Le Tour de France is an annual multi-staged bicycle race held in France, with the occasional pass through other nearby countries. The first race was held in 1903 and has increased in length over the years. The tour originally ran the perimeter of France and now is around 3,500 km in length of multiple stages. Though the route changes year to year, the format stays the same with passage through the Pyrenees and the Alps and a finish on the Champs-Élysées. Stages represent the 21 days of race over 23 days with two days of rest. The daily limit of travel is set and rest days are enforced so that riders can safely and successfully complete the tour.
Related: What is a Touring Bicyle?
Cyclists from around the globe come to compete in this UCI World Tour event. The Tour is the oldest and most prestigious three-week-long Grand tour. The race usually runs through the month of July and about 20 teams compete.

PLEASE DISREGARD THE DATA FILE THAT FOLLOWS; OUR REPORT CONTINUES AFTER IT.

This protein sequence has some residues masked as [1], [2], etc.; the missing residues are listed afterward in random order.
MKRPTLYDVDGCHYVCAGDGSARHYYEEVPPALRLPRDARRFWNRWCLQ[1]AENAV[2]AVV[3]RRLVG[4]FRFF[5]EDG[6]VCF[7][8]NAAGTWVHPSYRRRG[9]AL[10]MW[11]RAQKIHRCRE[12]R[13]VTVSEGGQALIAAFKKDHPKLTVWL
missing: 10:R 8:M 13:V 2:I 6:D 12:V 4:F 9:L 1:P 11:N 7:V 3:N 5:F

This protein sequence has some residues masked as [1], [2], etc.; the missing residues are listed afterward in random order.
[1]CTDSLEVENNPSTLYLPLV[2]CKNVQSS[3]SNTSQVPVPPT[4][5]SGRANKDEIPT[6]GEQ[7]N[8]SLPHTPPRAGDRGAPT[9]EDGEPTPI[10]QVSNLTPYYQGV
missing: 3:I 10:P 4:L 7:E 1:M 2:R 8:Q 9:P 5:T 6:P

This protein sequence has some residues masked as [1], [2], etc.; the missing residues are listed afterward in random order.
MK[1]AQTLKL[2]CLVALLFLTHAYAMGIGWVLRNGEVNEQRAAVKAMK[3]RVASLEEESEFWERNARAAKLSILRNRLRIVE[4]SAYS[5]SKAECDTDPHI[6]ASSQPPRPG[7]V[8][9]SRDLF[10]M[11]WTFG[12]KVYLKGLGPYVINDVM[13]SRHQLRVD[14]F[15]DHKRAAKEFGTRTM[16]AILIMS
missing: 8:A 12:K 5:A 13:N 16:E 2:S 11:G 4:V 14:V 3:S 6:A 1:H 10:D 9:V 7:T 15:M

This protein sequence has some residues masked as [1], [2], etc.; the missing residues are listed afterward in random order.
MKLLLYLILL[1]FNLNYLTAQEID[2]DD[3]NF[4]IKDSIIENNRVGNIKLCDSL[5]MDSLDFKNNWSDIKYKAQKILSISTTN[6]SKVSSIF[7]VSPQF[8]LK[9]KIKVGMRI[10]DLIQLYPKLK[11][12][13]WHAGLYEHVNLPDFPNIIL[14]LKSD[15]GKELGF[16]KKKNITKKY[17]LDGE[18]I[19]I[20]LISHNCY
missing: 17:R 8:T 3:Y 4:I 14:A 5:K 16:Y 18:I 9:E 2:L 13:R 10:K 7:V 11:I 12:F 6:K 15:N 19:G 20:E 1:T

The leader is determined at the end of the tour. Each stage is timed from start to finish, and then that time is added to the previous stage times. The cyclist with the lowest overall time is the leader and receives the coveted yellow jersey. This general classification gains most attention, but there are smaller classifications that dub leaders: points classifications for sprinters, mountains classification for climbers, young rider classification for riders under 26 years old, and team classification for the fastest team.
This year, the race will run from July 5th to July 27th and covers 3,664 km. There will be 9 flat stages, 5 hill stages, 6 mountain stages with 5 altitude finishes, 2 rest days, and 1 individual time trial stage. Also, 9 new cities are being introduced to the route: Leeds, Harrogate, Sheffield, York, Ypres, Oyannax, Cambridge, Risoul, and Maubourguet Pays du Val d’Adour.
Below you can find a breakdown of the 21 stages of the race including stage number, profile, date, start and finish cities, and distance.
The Stages via A.S.O.